Abstract: Twenty-seven free people of color petition for the repeal of "An Act to prevent the use of fire Arms by free negroes and free mulattoes and for other purposes" that was passed by the Delaware legislature on 10 February 1832. The law, they argue, "has a demoralizing effect upon the free People of Colour, for by placing them under suspicion -- making them to feel that the eyes of the white people are continually over them, whether for good or ill" and it "interferes with their religious privileges, violates their rights of conscience -- and exposes them to all the horrors of perpetual slavery for the act of worshipping their Creator, according to the dictates of their consciences." They proclaim that they have always conducted themselves in a peaceable and quiet manner and that many among them have acquired land and other property. Flattering "themselves, that they had gained the confidence of their superiors" and that they have never done anything that "would, or ought to have forfeited the good opinion of white people," the petitioners "humbly pray a repeal of that act."

PAR Number 10383304

State: Delaware Year: 1833

Abstract: Twenty-eight free people of color petition for the repeal of "An Act to prevent the use of fire Arms by free negroes and free mulattoes and for other purposes" that was passed by the Delaware legislature on 10 February 1832. The law, they argue, "has a demoralizing effect upon the free People of Colour, for by placing them under suspicion -- making them to feel that the eyes of the white people are continually over them, whether for good or ill" and it "interferes with their religious privileges, violates their rights of conscience -- and exposes them to all the horrors of perpetual slavery for the act of worshipping their Creator, according to the dictates of their consciences." They proclaim that they have always conducted themselves in a peaceable and quiet manner and that many among them have acquired land and other property. Flattering "themselves, that they had gained the confidence of their superiors" and that they have never done anything that "would, or ought to have forfeited the good opinion of white people," the petitioners "humbly pray a repeal of that act."

PAR Number 10383305

State: Delaware Year: 1833

Abstract: Thirty-nine citizens of Delaware support the petition of the free people of color seeking "the repeal of the Act of the 10th February last [1832]" regarding the right to possess firearms and the right to assemble and hold worship services.

PAR Number 10383306

State: Delaware Year: 1833

Abstract: Nine free people of color petition for the repeal of "An Act to prevent the use of fire Arms by free negroes and free mulattoes and for other purposes" that was passed by the Delaware legislature on 10 February 1832. The law, they argue, "has a demoralizing effect upon the free People of Colour, for by placing them under suspicion -- making them to feel that the eyes of the white people are continually over them, whether for good or ill" and it "interferes with their religious privileges, violates their rights of conscience -- and exposes them to all the horrors of perpetual slavery for the act of worshipping their Creator, according to the dictates of their consciences." They proclaim that they have always conducted themselves in a peaceable and quiet manner and that many among them have acquired land and other property. Flattering "themselves, that they had gained the confidence of their superiors" and that they have never done anything that "would, or ought to have forfeited the good opinion of white people," the petitioners "humbly pray a repeal of that act."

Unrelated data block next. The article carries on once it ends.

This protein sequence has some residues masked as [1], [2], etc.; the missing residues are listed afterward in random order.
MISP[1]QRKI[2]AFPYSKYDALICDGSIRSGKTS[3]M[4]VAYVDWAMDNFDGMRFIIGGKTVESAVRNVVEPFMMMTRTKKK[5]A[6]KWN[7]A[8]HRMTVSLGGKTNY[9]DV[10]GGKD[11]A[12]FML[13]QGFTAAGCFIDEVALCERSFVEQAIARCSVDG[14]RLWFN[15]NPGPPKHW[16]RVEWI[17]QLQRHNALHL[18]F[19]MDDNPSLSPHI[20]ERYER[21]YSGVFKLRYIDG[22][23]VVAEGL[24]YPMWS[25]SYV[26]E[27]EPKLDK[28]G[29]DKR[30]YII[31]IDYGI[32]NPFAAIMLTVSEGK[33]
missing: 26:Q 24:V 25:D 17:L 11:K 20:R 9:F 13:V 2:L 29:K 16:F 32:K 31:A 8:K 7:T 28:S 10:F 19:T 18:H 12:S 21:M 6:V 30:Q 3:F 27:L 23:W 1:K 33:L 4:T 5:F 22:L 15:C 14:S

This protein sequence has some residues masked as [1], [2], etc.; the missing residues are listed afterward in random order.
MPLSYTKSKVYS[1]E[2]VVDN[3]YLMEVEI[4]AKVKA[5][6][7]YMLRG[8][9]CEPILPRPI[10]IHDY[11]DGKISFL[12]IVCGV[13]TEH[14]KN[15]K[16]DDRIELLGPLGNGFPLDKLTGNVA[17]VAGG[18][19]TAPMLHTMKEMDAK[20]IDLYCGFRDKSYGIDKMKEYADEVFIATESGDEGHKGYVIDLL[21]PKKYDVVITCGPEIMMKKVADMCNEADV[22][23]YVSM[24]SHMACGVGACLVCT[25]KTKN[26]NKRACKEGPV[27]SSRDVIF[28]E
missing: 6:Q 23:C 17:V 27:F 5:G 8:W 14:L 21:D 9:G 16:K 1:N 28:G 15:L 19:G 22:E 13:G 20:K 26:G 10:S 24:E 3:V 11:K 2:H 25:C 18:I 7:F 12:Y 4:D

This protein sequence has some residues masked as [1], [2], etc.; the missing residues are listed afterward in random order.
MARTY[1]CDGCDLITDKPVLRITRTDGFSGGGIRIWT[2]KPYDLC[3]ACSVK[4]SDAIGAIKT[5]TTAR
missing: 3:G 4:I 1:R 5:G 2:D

PAR Number 10383307

State: Delaware Year: 1833

Abstract: Nine free people of color petition for the repeal of "An Act to prevent the use of fire Arms by free negroes and free mulattoes and for other purposes" that was passed by the Delaware legislature on 10 February 1832. The law, they argue, "has a demoralizing effect upon the free People of Colour, for by placing them under suspicion -- making them to feel that the eyes of the white people are continually over them, whether for good or ill" and it "interferes with their religious privileges, violates their rights of conscience -- and exposes them to all the horrors of perpetual slavery for the act of worshipping their Creator, according to the dictates of their consciences." They proclaim that they have always conducted themselves in a peaceable and quiet manner and that many among them have acquired land and other property. Flattering "themselves, that they had gained the confidence of their superiors" and that they have never done anything that "would, or ought to have forfeited the good opinion of white people," the petitioners "humbly pray a repeal of that act."

PAR Number 10383308

State: Delaware Year: 1833

Abstract: Two citizens of Delaware support the petition of the free people of color seeking "the repeal of the Act of the 10th February last [1832]" regarding the right to possess firearms and the right to assemble and hold worship services.

PAR Number 10383309

State: Delaware Year: 1833

Abstract: Ninety-eight whites "cordially disapprove" of the efforts of free people of color to repeal the 1832 statute concerning the right of free blacks to possess firearms and to assemble for worship services. They "pray that the Law refered to may not be meddled with."